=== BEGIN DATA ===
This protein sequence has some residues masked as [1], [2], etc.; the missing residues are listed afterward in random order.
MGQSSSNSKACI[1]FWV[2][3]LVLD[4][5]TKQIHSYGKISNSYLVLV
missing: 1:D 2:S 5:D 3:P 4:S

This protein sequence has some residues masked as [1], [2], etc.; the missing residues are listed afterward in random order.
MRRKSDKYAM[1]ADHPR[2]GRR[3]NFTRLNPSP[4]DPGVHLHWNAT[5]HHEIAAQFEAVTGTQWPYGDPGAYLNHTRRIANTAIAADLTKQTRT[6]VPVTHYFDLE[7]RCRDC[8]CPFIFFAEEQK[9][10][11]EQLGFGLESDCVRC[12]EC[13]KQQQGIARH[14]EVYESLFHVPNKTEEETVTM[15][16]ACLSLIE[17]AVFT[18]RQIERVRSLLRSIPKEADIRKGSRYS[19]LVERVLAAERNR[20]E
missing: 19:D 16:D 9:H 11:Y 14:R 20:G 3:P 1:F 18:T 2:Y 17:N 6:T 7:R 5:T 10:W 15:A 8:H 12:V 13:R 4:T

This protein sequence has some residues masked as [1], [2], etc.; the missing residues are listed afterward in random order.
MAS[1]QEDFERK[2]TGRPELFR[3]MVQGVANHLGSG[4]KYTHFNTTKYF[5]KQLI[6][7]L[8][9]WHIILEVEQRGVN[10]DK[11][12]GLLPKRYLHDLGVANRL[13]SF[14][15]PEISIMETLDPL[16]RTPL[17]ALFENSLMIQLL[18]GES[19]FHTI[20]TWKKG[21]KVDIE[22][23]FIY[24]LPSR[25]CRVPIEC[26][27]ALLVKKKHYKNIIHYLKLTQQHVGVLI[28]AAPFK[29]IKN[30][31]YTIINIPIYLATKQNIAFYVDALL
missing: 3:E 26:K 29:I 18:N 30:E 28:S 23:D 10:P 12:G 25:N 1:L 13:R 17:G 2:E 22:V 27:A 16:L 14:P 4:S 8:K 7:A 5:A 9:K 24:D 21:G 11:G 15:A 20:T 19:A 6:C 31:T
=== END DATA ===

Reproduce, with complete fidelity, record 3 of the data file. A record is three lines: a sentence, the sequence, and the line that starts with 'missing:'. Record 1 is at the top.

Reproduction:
This protein sequence has some residues masked as [1], [2], etc.; the missing residues are listed afterward in random order.
MAS[1]QEDFERK[2]TGRPELFR[3]MVQGVANHLGSG[4]KYTHFNTTKYF[5]KQLI[6][7]L[8][9]WHIILEVEQRGVN[10]DK[11][12]GLLPKRYLHDLGVANRL[13]SF[14][15]PEISIMETLDPL[16]RTPL[17]ALFENSLMIQLL[18]GES[19]FHTI[20]TWKKG[21]KVDIE[22][23]FIY[24]LPSR[25]CRVPIEC[26][27]ALLVKKKHYKNIIHYLKLTQQHVGVLI[28]AAPFK[29]IKN[30][31]YTIINIPIYLATKQNIAFYVDALL
missing: 3:E 26:K 29:I 18:N 30:E 28:S 23:D 10:P 12:G 25:N 1:L 13:R 17:G 2:E 22:V 27:A 16:L 14:P 4:S 8:K 7:A 5:A 9:K 24:D 21:G 11:G 15:A 20:T 19:A 6:C 31:T